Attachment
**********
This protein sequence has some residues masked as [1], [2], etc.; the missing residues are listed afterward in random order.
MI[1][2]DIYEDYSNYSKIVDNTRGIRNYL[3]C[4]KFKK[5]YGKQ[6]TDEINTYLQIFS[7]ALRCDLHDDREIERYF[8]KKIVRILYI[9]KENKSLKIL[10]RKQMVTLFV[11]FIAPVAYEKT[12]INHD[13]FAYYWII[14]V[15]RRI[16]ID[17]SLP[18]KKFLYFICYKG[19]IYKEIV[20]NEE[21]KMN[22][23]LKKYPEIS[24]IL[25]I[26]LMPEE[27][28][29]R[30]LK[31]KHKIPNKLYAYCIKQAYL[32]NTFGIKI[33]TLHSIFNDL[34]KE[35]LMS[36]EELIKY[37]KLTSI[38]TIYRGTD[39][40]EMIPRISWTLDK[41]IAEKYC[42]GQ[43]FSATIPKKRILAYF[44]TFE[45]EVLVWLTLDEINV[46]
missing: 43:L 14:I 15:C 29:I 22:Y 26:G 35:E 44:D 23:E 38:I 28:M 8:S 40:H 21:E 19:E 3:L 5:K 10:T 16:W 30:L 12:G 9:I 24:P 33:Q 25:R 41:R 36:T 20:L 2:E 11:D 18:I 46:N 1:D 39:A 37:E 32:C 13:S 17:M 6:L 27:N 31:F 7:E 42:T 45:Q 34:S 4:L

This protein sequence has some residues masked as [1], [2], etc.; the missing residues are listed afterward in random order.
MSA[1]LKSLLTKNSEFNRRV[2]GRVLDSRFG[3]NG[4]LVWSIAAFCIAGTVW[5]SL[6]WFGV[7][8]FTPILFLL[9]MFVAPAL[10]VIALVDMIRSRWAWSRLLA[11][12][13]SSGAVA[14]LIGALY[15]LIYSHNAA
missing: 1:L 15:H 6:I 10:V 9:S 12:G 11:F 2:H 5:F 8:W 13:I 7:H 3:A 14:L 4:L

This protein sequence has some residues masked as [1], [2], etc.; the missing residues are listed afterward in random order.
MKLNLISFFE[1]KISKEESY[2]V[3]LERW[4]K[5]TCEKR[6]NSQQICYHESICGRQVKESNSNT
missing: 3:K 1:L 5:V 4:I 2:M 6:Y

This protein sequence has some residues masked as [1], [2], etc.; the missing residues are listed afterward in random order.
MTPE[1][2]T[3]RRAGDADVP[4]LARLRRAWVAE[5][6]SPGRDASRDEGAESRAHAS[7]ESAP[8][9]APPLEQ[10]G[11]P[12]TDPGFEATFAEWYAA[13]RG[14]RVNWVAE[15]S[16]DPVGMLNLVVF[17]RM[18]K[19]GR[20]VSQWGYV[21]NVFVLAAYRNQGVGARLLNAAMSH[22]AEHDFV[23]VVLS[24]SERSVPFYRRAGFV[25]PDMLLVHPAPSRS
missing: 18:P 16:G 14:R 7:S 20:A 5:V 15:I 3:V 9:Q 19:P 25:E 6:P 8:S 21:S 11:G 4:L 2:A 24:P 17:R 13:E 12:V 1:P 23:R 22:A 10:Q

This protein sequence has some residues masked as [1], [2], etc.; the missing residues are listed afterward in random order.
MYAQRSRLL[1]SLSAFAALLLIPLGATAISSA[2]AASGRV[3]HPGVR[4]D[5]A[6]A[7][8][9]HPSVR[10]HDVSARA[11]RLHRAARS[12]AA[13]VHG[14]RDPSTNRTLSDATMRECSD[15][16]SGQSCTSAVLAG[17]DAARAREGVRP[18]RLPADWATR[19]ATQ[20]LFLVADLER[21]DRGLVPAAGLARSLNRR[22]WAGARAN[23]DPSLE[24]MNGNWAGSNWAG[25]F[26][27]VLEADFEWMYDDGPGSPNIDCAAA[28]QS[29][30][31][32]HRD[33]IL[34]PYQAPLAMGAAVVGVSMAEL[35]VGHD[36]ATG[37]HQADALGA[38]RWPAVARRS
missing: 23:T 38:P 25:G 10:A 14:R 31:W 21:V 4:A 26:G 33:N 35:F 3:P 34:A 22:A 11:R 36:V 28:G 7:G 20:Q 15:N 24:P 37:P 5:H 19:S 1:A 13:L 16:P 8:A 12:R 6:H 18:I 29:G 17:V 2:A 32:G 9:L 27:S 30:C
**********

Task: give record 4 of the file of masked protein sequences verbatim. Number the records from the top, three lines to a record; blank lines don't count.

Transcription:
This protein sequence has some residues masked as [1], [2], etc.; the missing residues are listed afterward in random order.
MTPE[1][2]T[3]RRAGDADVP[4]LARLRRAWVAE[5][6]SPGRDASRDEGAESRAHAS[7]ESAP[8][9]APPLEQ[10]G[11]P[12]TDPGFEATFAEWYAA[13]RG[14]RVNWVAE[15]S[16]DPVGMLNLVVF[17]RM[18]K[19]GR[20]VSQWGYV[21]NVFVLAAYRNQGVGARLLNAAMSH[22]AEHDFV[23]VVLS[24]SERSVPFYRRAGFV[25]PDMLLVHPAPSRS
missing: 18:P 16:G 14:R 7:S 20:A 5:V 15:I 3:V 9:Q 19:P 25:E 6:P 8:S 21:S 11:G 4:L 2:A 24:P 17:R 13:E 12:V 1:P 23:R 22:A 10:Q